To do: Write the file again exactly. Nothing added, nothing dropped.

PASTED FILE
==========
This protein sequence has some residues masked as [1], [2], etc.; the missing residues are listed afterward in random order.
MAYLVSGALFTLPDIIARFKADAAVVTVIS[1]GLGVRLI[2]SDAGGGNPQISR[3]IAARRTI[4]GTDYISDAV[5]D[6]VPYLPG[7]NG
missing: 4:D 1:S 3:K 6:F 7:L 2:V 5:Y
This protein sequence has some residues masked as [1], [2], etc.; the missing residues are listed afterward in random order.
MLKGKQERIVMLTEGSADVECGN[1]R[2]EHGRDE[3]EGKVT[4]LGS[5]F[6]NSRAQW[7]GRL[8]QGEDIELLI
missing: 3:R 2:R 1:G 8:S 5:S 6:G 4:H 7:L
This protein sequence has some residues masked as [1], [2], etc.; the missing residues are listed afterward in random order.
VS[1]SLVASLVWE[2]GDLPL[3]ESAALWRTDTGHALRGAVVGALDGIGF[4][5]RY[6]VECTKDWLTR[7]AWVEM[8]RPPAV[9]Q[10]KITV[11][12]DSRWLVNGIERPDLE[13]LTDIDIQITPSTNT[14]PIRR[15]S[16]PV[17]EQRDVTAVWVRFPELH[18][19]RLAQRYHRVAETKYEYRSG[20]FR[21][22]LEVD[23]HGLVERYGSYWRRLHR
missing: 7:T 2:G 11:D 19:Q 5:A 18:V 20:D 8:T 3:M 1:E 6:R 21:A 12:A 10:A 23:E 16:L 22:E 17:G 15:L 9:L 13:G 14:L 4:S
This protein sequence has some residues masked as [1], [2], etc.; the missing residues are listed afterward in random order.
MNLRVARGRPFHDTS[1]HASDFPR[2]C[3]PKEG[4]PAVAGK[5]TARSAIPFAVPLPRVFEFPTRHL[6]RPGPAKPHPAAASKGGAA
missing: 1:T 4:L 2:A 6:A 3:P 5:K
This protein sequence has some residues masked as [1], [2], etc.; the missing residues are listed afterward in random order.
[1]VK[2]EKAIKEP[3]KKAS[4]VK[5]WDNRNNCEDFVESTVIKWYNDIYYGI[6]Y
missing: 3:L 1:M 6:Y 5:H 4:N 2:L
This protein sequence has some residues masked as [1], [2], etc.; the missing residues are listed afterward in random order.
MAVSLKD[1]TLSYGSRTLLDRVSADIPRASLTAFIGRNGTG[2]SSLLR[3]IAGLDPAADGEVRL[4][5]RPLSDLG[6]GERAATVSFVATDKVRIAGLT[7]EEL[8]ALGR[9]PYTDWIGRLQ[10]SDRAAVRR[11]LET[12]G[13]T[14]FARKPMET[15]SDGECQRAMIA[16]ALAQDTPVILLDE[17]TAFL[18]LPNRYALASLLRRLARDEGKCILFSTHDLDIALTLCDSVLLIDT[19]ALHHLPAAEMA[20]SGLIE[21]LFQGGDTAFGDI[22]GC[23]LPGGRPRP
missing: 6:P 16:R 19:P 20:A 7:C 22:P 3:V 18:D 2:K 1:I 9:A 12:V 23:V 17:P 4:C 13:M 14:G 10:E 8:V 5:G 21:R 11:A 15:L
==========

This protein sequence has some residues masked as [1], [2], etc.; the missing residues are listed afterward in random order.
MAYLVSGALFTLPDIIARFKADAAVVTVIS[1]GLGVRLI[2]SDAGGGNPQISR[3]IAARRTI[4]GTDYISDAV[5]D[6]VPYLPG[7]NG
missing: 4:D 1:S 3:K 6:F 7:L 2:V 5:Y
This protein sequence has some residues masked as [1], [2], etc.; the missing residues are listed afterward in random order.
MLKGKQERIVMLTEGSADVECGN[1]R[2]EHGRDE[3]EGKVT[4]LGS[5]F[6]NSRAQW[7]GRL[8]QGEDIELLI
missing: 3:R 2:R 1:G 8:S 5:S 6:G 4:H 7:L
This protein sequence has some residues masked as [1], [2], etc.; the missing residues are listed afterward in random order.
VS[1]SLVASLVWE[2]GDLPL[3]ESAALWRTDTGHALRGAVVGALDGIGF[4][5]RY[6]VECTKDWLTR[7]AWVEM[8]RPPAV[9]Q[10]KITV[11][12]DSRWLVNGIERPDLE[13]LTDIDIQITPSTNT[14]PIRR[15]S[16]PV[17]EQRDVTAVWVRFPELH[18][19]RLAQRYHRVAETKYEYRSG[20]FR[21][22]LEVD[23]HGLVERYGSYWRRLHR
missing: 7:T 2:G 11:D 19:Q 5:A 18:V 20:D 8:T 3:M 1:E 6:R 21:A 12:A 10:A 23:E 16:L 22:E 17:G 15:L 9:L 13:G 14:L 4:S
This protein sequence has some residues masked as [1], [2], etc.; the missing residues are listed afterward in random order.
MNLRVARGRPFHDTS[1]HASDFPR[2]C[3]PKEG[4]PAVAGK[5]TARSAIPFAVPLPRVFEFPTRHL[6]RPGPAKPHPAAASKGGAA
missing: 1:T 4:L 2:A 6:A 3:P 5:K
This protein sequence has some residues masked as [1], [2], etc.; the missing residues are listed afterward in random order.
[1]VK[2]EKAIKEP[3]KKAS[4]VK[5]WDNRNNCEDFVESTVIKWYNDIYYGI[6]Y
missing: 3:L 1:M 6:Y 5:H 4:N 2:L
This protein sequence has some residues masked as [1], [2], etc.; the missing residues are listed afterward in random order.
MAVSLKD[1]TLSYGSRTLLDRVSADIPRASLTAFIGRNGTG[2]SSLLR[3]IAGLDPAADGEVRL[4][5]RPLSDLG[6]GERAATVSFVATDKVRIAGLT[7]EEL[8]ALGR[9]PYTDWIGRLQ[10]SDRAAVRR[11]LET[12]G[13]T[14]FARKPMET[15]SDGECQRAMIA[16]ALAQDTPVILLDE[17]TAFL[18]LPNRYALASLLRRLARDEGKCILFSTHDLDIALTLCDSVLLIDT[19]ALHHLPAAEMA[20]SGLIE[21]LFQGGDTAFGDI[22]GC[23]LPGGRPRP
missing: 6:P 16:R 19:P 20:A 7:C 22:P 3:V 18:D 2:K 1:I 9:A 12:V 23:V 17:P 4:C 13:M 14:G 10:E 8:V 5:G 21:R 11:A 15:L